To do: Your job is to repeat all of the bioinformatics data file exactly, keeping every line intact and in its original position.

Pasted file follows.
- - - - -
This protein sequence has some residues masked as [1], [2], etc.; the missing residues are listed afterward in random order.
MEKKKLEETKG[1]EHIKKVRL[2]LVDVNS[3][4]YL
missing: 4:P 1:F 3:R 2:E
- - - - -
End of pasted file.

This protein sequence has some residues masked as [1], [2], etc.; the missing residues are listed afterward in random order.
MEKKKLEETKG[1]EHIKKVRL[2]LVDVNS[3][4]YL
missing: 4:P 1:F 3:R 2:E